As the debate over climate-related security risks grows, many Pacific Island States are calling for more action by the international community to better address the links between climate change and global security. In an interview with adelphi, the President of Nauru, Baron Waqa, highlights some of these calls as well as the challenges in getting the climate-security issue on the UN’s agenda.
A record breaking European heatwave provided a fitting backdrop to the latest round of UN climate change talks, in which delegates from around the world descended on Bonn for a two-week diplomatic effort.
Climate and security were the focus of a high-level foreign policy conference held in Berlin in early June. At the core of the conference was the “Berlin Call for Action”, which sets out three concrete action areas for tackling the threats posed by climate change to peace and security, namely risk-informed planning, enhanced capacity for action and improved operational response. But what if the world doesn’t listen?
From contentious rules on carbon trading, through efforts to raise ambition to who will host next year’s summit, negotiators have a full agenda this fortnight. Climate talks resume this week in Bonn, Germany, with negotiators working to finalise the last contentious points of the rulebook for the Paris Agreement.
On Tuesday, 4 June, seven foreign ministers, 19 ambassadors, several ministers and more than 200 experts met in Berlin to act on climate security risks at the Berlin Climate and Security Conference. "Achieving the international climate targets is the new imperative of our foreign policy”, the German Foreign Minister, Heiko Maas, said in his opening speech. This is the aim of the Berlin Call for Action which was presented at the conference.
Governments must invest new effort and money to prevent climate change from driving new conflicts, according to a diplomatic statement drafted by the German foreign office.
Women are vital for effective climate policy making and implementation. In South Asia, more needs to be done on systematically integrating women into policy processes - as active stakeholders and not merely as victims of climate risks.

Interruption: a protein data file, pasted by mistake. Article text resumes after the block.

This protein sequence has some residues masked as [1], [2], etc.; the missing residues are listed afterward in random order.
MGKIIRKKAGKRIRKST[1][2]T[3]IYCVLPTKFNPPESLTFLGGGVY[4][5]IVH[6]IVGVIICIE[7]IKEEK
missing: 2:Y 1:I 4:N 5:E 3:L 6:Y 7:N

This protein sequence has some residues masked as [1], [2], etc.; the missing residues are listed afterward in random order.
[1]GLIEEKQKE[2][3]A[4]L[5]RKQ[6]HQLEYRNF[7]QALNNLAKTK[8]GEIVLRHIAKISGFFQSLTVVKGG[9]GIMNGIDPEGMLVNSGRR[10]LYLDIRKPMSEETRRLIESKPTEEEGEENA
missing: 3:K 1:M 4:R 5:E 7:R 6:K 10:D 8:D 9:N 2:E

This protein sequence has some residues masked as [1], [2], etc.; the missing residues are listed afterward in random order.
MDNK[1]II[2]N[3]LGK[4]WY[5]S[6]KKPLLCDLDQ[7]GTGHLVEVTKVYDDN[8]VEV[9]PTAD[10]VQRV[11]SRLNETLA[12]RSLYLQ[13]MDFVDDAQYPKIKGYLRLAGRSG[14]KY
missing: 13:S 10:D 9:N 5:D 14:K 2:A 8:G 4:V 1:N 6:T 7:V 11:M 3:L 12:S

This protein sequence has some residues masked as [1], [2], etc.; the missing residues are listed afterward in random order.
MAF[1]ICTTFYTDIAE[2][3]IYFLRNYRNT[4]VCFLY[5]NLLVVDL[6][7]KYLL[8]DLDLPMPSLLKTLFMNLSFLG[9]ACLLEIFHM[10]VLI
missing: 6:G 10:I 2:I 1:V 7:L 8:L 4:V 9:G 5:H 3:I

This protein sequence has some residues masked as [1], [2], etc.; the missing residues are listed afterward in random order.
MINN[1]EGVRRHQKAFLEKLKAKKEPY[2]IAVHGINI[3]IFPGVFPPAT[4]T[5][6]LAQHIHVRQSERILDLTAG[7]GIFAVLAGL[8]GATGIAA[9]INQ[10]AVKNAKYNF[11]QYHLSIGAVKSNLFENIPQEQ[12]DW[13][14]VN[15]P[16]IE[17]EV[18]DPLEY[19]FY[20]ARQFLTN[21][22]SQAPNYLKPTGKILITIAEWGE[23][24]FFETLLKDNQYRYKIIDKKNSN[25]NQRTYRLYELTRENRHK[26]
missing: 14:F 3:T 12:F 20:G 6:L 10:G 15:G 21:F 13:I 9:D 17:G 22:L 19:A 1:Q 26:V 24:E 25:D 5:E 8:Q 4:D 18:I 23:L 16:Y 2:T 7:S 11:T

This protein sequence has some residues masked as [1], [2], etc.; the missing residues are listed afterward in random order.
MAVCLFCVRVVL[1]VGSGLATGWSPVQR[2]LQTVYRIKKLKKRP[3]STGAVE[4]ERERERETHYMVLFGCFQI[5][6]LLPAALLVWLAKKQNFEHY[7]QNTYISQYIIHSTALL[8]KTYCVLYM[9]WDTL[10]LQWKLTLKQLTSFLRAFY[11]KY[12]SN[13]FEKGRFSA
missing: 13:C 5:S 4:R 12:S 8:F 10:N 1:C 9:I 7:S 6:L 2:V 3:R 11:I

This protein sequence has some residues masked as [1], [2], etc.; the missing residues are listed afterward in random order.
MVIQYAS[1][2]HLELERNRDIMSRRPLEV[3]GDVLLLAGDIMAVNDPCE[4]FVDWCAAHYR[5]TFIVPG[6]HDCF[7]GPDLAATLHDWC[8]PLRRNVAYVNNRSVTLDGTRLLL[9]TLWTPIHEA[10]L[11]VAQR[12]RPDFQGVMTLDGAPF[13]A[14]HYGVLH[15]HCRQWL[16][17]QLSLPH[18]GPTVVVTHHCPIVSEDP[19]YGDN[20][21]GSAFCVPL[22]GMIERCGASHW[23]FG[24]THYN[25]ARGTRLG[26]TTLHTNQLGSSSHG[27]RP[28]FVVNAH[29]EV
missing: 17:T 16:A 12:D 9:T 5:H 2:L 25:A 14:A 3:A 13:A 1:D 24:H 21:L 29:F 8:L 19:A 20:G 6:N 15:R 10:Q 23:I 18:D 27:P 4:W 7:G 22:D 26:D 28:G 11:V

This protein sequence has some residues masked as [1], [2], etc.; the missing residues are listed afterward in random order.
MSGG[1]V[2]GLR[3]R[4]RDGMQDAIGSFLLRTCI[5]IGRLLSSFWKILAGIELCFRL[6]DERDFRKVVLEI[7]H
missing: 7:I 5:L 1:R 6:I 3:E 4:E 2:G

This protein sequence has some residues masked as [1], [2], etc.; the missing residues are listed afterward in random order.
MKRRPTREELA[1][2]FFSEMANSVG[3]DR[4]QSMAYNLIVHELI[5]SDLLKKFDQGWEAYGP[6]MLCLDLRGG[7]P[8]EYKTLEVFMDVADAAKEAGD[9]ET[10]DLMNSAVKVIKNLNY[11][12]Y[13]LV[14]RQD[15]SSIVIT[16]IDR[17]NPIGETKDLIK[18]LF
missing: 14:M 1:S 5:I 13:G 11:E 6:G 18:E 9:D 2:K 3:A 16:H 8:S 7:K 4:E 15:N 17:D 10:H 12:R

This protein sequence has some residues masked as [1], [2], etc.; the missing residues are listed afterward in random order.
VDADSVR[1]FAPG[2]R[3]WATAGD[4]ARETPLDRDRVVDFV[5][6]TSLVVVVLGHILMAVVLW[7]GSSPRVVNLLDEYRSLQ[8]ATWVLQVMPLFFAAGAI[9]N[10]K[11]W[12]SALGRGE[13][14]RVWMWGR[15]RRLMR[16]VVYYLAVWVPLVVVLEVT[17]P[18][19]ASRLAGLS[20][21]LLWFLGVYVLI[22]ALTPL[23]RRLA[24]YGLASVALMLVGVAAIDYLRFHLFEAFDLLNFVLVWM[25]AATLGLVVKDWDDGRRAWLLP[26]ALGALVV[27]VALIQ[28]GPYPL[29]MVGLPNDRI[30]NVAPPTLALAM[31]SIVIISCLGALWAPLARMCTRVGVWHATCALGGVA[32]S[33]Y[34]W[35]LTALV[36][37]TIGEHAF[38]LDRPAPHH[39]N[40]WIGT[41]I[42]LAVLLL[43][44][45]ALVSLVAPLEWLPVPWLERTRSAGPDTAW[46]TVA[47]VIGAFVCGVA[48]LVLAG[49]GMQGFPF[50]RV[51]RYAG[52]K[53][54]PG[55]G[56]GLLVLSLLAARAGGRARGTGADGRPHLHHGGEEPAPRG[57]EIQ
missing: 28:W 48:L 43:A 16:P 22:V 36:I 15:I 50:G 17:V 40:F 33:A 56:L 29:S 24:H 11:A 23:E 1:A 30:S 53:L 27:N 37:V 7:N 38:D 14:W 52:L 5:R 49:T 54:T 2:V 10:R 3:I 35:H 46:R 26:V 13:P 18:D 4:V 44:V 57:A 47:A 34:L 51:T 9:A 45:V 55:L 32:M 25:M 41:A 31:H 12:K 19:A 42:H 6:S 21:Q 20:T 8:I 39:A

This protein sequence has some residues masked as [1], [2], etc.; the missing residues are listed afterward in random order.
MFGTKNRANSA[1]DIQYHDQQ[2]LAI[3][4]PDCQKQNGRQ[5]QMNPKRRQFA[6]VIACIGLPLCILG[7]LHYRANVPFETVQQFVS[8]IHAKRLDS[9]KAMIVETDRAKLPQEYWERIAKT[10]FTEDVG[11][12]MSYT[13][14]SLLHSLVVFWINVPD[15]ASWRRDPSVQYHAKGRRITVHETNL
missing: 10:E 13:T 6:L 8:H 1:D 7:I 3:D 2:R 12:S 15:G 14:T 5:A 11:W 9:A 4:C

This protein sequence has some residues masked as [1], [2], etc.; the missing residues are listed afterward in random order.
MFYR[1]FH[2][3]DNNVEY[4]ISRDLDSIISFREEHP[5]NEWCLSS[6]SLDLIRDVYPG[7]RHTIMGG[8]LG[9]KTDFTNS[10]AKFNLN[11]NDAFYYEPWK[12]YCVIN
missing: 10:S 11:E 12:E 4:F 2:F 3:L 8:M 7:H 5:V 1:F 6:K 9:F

Originally planned as a demonstration against fuel tax hikes, the Gilets Jaunes (Yellow Vests) revolts have sparked national and global debates. Some view the demonstrations as part of a rising anti-climate movement, while others draw parallels between the protests and demands for more climate action.
Intelligence analysts have agreed since the late 80s that climate change poses serious security risks. A series of authoritative governmental and non-governmental analyses over more than three decades lays a strong foundation for concern over climate change implications for national security.
adelphi has relaunched its exhibition Environment, Conflict and Cooperation (ECC) Exhibition to illustrate how unprecedented environmental changes interact with social, political, and economic risks to exacerbate conflict. We invite you to explore our online exhibition and to learn more about urgent issues of our time: climate, energy, migration, extractives, food and water.
2019 has only just begun, but it is already hard to imagine that there will be other extreme weather events with disastrous consequences such as cyclone Idai happening again this year. In all likelihood, such events will continue to occur as 2019 rolls on. Idai is, once more, proof of how devastating and toxic the mix of climate change, extreme weather events and poverty can be: Mozambique, Malawi and Zimbabwe – countries that rank low in human development but contribute very little to global greenhouse gas emissions – suffer from some of the worst impacts of climate change.
Climate security risks are, by all interpretations, a global threat. But when it comes to setting a political climate security agenda, a handful of countries stand out. In an interview with Climate Diplomacy, Michaela Spaeth, Director for Energy and Climate Policy at the German Federal Foreign Office, highlights some of Germany’s goals and challenges in forwarding the issue during its 2019-20 membership in the UN Security Council.
Peatlands cover about 3% of the Earth’s land area, store huge amounts of carbon, and provide habitats for diverse flora and fauna. The recent UN Environment Assembly in Nairobi, Kenya, has adopted its first ever resolution on peatlands. A groundbreaking step!
The Planetary Security Conference brings together experts, policy makers and politicians from around the world to discuss how best to tackle the security risks of climate change. The conference also reports on progress towards meeting the ambitions of The Hague Declaration which set out an action agenda for the community of practice on climate security. This year we spent some time interviewing some of the participants to get their insights into how climate change affects international and human security.
Mid february, the EU's foreign affairs ministers welcomed the Commission’s strategic long-term vision for a climate neutral Europe. Ministers also called for urgent and decisive action to strengthen the global response on climate change and restated the EU’s determination to lead the way on accelerated climate action on all fronts.